Ken Loach has continued his attack on the government's austerity measures after winning the Palme D’Or at Cannes Film Festival for 'I, Daniel Blake' which depicts the failings of the UK’s welfare system,
The veteran director received the award on Sunday night and used his acceptance speech to attack "dangerous" UK government policies.
Speaking to BBC Radio 4's Today programme on Monday morning, Loach continued in this vein.
When asked why he thought the film had won the Palme D’Or, he said: "I think dealing with a cruel bureaucracy is something that crosses borders and people understand the frustration of being constantly trapped by call centres, by people who won't give you the help you need.
"And facing a bureaucracy that is out to deny you what you feel is your right is something people understand."
Loach has a legendary track record in socially conscious documentary-making. Fifty years ago he directed ‘Cathy Come Home' which examined homelessness.
When asked what effect he hoped 'I, Daniel Blake' would have, he said: "I think we have to look again at this whole cruel sanctions and benefits system which is out to tell the poor that their poverty is their own fault and if they don't have a job it's because they're incompetent or useless.
"I think there's a despair and an anger in people who are facing this and those who are trying to support them.
"The fact that we now accept food banks as part of our national scene and it's there and it accepted, this is really unacceptable, isn't it?"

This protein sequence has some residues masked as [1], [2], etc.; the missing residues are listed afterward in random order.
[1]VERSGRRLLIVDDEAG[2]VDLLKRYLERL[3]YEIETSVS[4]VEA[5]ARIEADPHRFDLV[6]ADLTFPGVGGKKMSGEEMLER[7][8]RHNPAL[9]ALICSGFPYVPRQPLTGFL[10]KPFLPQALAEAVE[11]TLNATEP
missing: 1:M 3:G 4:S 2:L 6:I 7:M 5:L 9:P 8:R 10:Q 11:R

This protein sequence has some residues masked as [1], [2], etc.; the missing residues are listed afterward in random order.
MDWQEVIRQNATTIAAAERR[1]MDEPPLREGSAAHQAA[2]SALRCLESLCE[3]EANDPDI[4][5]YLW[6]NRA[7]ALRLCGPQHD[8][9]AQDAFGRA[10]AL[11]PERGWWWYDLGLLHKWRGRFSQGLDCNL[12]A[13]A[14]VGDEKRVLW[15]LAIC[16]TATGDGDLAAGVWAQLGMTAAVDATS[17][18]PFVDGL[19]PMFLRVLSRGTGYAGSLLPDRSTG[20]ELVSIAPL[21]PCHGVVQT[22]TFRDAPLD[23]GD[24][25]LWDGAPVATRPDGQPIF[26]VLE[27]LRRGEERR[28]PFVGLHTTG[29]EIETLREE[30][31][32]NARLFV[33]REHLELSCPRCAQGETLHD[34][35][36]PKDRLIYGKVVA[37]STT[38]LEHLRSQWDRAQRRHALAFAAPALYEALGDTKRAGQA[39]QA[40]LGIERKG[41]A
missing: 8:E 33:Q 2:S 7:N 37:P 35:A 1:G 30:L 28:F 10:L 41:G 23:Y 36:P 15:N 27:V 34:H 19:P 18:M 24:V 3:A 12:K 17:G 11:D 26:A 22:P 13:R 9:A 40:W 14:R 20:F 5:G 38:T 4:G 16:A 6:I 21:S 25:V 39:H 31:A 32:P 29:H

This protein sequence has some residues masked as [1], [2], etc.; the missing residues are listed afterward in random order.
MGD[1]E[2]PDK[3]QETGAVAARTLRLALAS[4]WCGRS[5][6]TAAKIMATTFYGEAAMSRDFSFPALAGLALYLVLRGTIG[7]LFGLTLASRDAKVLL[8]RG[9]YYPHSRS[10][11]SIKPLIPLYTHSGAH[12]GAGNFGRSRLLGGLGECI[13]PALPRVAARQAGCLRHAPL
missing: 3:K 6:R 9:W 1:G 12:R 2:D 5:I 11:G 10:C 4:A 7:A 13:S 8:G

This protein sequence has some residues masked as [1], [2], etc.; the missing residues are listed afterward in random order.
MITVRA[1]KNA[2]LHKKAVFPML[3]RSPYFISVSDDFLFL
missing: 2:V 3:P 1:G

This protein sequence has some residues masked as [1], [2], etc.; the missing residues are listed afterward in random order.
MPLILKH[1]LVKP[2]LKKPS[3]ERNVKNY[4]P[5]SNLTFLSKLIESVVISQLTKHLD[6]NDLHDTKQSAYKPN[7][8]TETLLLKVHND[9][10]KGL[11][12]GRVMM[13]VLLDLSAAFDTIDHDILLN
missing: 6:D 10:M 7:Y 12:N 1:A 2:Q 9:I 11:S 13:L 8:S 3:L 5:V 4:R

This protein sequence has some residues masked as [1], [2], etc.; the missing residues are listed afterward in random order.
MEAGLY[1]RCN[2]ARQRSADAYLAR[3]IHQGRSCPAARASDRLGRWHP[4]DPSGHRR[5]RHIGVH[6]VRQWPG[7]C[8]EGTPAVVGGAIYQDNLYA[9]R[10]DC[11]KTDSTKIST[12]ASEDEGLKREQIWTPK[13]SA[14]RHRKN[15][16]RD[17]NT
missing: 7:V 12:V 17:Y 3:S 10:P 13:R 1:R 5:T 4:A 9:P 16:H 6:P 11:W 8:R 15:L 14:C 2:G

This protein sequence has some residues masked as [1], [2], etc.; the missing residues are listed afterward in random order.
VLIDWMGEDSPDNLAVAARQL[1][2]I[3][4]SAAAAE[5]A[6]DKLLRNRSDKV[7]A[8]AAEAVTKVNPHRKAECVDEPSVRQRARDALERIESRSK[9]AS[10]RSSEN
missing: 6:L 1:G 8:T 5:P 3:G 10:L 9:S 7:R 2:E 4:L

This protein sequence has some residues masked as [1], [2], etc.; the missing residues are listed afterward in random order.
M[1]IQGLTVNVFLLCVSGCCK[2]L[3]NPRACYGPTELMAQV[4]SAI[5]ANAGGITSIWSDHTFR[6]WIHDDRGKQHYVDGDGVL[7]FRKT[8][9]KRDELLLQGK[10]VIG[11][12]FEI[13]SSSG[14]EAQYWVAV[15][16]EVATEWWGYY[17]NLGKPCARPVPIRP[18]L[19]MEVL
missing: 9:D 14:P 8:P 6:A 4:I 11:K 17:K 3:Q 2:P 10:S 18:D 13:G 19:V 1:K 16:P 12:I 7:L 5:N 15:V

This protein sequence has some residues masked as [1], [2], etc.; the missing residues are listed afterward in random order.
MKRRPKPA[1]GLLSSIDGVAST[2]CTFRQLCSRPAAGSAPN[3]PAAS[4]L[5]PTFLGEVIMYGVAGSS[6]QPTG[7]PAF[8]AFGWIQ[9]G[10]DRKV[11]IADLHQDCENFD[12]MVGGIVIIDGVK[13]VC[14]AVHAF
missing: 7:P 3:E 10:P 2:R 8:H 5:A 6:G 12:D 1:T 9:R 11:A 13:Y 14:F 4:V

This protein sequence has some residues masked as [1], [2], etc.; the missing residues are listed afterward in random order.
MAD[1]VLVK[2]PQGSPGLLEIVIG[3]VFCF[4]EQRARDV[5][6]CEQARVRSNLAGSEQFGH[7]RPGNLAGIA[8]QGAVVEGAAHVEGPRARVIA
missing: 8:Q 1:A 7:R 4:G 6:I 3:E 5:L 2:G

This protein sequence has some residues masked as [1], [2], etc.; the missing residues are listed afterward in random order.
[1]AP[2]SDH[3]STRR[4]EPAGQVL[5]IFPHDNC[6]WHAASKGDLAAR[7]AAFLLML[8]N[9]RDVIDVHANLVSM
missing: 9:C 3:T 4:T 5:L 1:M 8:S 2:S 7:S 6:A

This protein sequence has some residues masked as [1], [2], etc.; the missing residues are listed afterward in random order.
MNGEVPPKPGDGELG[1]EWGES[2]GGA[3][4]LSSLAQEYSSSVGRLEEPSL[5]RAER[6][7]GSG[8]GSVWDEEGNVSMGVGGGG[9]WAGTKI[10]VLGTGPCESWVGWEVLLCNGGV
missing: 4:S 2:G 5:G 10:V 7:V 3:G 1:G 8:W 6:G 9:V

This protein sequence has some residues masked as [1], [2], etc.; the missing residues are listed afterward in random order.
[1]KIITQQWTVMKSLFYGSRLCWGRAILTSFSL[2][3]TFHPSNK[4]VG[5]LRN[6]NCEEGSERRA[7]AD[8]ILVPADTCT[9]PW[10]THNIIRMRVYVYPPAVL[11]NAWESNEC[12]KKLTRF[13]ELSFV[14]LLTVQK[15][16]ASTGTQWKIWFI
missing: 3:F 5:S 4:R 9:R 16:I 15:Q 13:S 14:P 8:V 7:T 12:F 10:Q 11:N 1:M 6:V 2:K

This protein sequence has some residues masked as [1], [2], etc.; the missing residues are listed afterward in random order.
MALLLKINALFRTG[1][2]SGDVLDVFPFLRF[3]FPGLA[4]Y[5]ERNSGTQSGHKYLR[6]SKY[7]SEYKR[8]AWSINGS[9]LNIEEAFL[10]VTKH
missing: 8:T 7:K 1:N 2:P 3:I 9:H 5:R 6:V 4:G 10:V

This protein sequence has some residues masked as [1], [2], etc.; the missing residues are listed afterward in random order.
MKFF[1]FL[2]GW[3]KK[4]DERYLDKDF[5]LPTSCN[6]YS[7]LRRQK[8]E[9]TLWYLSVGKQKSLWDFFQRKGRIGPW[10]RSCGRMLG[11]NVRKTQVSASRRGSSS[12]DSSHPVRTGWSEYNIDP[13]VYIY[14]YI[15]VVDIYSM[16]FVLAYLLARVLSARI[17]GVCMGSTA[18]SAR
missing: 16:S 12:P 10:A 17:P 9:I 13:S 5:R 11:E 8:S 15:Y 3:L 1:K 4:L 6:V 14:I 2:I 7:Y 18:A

Host Sarah Montague suggested to Loach there is actually significant public support for the benefits cap.
Loach retorted: "Maybe because people listen to the Today programme too much.
"If you get out amongst the people who are using the food banks, people who would not eat unless there were people providing charity, who have to choose between their heating and food, I think you'll find a great disgust and despair that we live like that in this country now."
Set in Newcastle (and shown at the event with subtitles in case people couldn’t understand the Geordie accent), ‘I, Daniel Blake’ tells the fictional story of carpenter Daniel Blake who suffers a heart attack and is told by doctors he can no longer work.
An assessment commissioned by the Department for Work and Pensions (DWP) goes against medical advice and rules him too healthy to receive benefits.
Blake - who befriends the single mum shown in the clip below - is forced to hunt for jobs which he has to turn down as he is too sick.
The film has particular resonance after the story of a partially paralysed man with part of his skull missing declared “fit for work” recently emerged.